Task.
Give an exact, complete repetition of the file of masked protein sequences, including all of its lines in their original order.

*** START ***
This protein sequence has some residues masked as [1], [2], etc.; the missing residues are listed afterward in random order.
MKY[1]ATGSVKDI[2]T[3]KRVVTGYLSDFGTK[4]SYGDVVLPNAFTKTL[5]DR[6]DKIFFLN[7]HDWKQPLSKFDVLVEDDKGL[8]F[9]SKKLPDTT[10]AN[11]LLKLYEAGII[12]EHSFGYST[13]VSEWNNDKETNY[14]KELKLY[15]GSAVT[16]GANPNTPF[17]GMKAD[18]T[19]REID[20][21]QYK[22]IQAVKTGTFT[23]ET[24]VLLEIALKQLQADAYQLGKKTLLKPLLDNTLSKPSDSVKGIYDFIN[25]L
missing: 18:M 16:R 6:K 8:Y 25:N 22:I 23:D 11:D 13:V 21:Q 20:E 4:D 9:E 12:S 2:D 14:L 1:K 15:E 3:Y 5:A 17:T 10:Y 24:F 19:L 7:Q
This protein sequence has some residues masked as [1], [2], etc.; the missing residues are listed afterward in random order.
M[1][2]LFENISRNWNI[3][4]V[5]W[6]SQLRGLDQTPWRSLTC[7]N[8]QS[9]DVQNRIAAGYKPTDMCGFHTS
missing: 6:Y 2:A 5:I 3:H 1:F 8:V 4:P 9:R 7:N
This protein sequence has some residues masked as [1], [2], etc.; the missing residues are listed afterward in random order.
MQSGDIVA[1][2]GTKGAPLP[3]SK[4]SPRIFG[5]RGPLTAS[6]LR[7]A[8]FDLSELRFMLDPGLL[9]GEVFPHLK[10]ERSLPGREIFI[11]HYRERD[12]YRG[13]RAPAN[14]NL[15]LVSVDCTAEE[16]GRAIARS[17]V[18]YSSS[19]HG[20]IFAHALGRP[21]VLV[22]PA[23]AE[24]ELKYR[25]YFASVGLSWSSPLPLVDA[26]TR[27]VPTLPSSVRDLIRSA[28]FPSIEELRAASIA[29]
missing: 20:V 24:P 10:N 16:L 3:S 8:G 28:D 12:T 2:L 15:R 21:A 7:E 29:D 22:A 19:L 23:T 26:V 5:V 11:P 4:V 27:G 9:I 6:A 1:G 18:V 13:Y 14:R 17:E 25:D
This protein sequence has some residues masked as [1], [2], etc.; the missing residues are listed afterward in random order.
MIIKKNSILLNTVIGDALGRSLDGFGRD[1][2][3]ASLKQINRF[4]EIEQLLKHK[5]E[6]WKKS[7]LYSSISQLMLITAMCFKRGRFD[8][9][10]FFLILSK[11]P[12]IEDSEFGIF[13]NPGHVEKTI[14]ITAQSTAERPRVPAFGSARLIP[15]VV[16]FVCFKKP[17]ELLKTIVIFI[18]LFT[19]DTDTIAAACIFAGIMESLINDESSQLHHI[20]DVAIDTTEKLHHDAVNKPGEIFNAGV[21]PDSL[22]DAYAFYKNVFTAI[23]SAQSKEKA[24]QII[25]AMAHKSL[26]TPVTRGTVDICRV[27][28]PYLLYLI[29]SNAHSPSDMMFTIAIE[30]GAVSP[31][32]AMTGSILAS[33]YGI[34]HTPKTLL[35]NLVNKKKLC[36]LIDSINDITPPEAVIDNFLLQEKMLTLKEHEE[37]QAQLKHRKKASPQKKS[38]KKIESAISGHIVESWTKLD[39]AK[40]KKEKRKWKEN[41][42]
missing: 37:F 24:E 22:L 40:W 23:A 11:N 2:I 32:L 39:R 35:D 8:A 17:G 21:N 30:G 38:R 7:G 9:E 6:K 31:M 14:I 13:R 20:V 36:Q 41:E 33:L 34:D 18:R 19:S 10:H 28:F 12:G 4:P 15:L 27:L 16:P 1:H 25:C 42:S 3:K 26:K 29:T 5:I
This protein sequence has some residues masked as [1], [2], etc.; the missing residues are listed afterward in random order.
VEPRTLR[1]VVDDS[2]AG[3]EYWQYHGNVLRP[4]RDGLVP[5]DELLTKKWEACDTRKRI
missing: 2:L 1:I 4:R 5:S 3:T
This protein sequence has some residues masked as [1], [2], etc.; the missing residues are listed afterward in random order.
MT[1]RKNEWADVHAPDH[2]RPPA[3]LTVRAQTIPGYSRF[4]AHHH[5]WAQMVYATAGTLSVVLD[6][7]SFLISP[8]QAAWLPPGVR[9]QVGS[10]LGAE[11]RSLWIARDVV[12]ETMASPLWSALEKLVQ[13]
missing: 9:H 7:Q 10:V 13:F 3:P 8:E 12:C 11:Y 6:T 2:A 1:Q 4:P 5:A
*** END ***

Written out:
This protein sequence has some residues masked as [1], [2], etc.; the missing residues are listed afterward in random order.
MKY[1]ATGSVKDI[2]T[3]KRVVTGYLSDFGTK[4]SYGDVVLPNAFTKTL[5]DR[6]DKIFFLN[7]HDWKQPLSKFDVLVEDDKGL[8]F[9]SKKLPDTT[10]AN[11]LLKLYEAGII[12]EHSFGYST[13]VSEWNNDKETNY[14]KELKLY[15]GSAVT[16]GANPNTPF[17]GMKAD[18]T[19]REID[20][21]QYK[22]IQAVKTGTFT[23]ET[24]VLLEIALKQLQADAYQLGKKTLLKPLLDNTLSKPSDSVKGIYDFIN[25]L
missing: 18:M 16:R 6:K 8:Y 25:N 22:I 23:D 11:D 13:V 21:Q 20:E 4:D 9:E 12:S 2:D 14:L 1:K 15:E 3:Y 5:A 17:T 10:Y 24:F 19:L 7:Q
This protein sequence has some residues masked as [1], [2], etc.; the missing residues are listed afterward in random order.
M[1][2]LFENISRNWNI[3][4]V[5]W[6]SQLRGLDQTPWRSLTC[7]N[8]QS[9]DVQNRIAAGYKPTDMCGFHTS
missing: 6:Y 2:A 5:I 3:H 1:F 8:V 4:P 9:R 7:N
This protein sequence has some residues masked as [1], [2], etc.; the missing residues are listed afterward in random order.
MQSGDIVA[1][2]GTKGAPLP[3]SK[4]SPRIFG[5]RGPLTAS[6]LR[7]A[8]FDLSELRFMLDPGLL[9]GEVFPHLK[10]ERSLPGREIFI[11]HYRERD[12]YRG[13]RAPAN[14]NL[15]LVSVDCTAEE[16]GRAIARS[17]V[18]YSSS[19]HG[20]IFAHALGRP[21]VLV[22]PA[23]AE[24]ELKYR[25]YFASVGLSWSSPLPLVDA[26]TR[27]VPTLPSSVRDLIRSA[28]FPSIEELRAASIA[29]
missing: 20:V 24:P 10:N 16:L 3:S 8:G 28:D 12:T 2:L 15:R 21:A 7:E 29:D 22:A 19:L 23:T 26:V 5:V 11:P 4:V 27:G 9:I 6:A 1:G 18:V 13:Y 14:R 17:E 25:D
This protein sequence has some residues masked as [1], [2], etc.; the missing residues are listed afterward in random order.
MIIKKNSILLNTVIGDALGRSLDGFGRD[1][2][3]ASLKQINRF[4]EIEQLLKHK[5]E[6]WKKS[7]LYSSISQLMLITAMCFKRGRFD[8][9][10]FFLILSK[11]P[12]IEDSEFGIF[13]NPGHVEKTI[14]ITAQSTAERPRVPAFGSARLIP[15]VV[16]FVCFKKP[17]ELLKTIVIFI[18]LFT[19]DTDTIAAACIFAGIMESLINDESSQLHHI[20]DVAIDTTEKLHHDAVNKPGEIFNAGV[21]PDSL[22]DAYAFYKNVFTAI[23]SAQSKEKA[24]QII[25]AMAHKSL[26]TPVTRGTVDICRV[27][28]PYLLYLI[29]SNAHSPSDMMFTIAIE[30]GAVSP[31][32]AMTGSILAS[33]YGI[34]HTPKTLL[35]NLVNKKKLC[36]LIDSINDITPPEAVIDNFLLQEKMLTLKEHEE[37]QAQLKHRKKASPQKKS[38]KKIESAISGHIVESWTKLD[39]AK[40]KKEKRKWKEN[41][42]
missing: 37:F 24:E 22:L 40:W 23:A 11:N 2:I 32:L 39:R 35:D 8:A 17:G 21:N 30:G 38:R 7:G 9:E 6:K 31:M 14:I 13:R 20:V 36:Q 41:E 33:L 34:D 18:R 19:S 10:H 28:F 12:G 4:P 15:L 27:L 16:P 1:H 25:C 42:S 3:K 26:K 29:T 5:I
This protein sequence has some residues masked as [1], [2], etc.; the missing residues are listed afterward in random order.
VEPRTLR[1]VVDDS[2]AG[3]EYWQYHGNVLRP[4]RDGLVP[5]DELLTKKWEACDTRKRI
missing: 2:L 1:I 4:R 5:S 3:T
This protein sequence has some residues masked as [1], [2], etc.; the missing residues are listed afterward in random order.
MT[1]RKNEWADVHAPDH[2]RPPA[3]LTVRAQTIPGYSRF[4]AHHH[5]WAQMVYATAGTLSVVLD[6][7]SFLISP[8]QAAWLPPGVR[9]QVGS[10]LGAE[11]RSLWIARDVV[12]ETMASPLWSALEKLVQ[13]
missing: 9:H 7:Q 10:V 13:F 3:P 8:E 12:C 11:Y 6:T 2:A 1:Q 4:P 5:A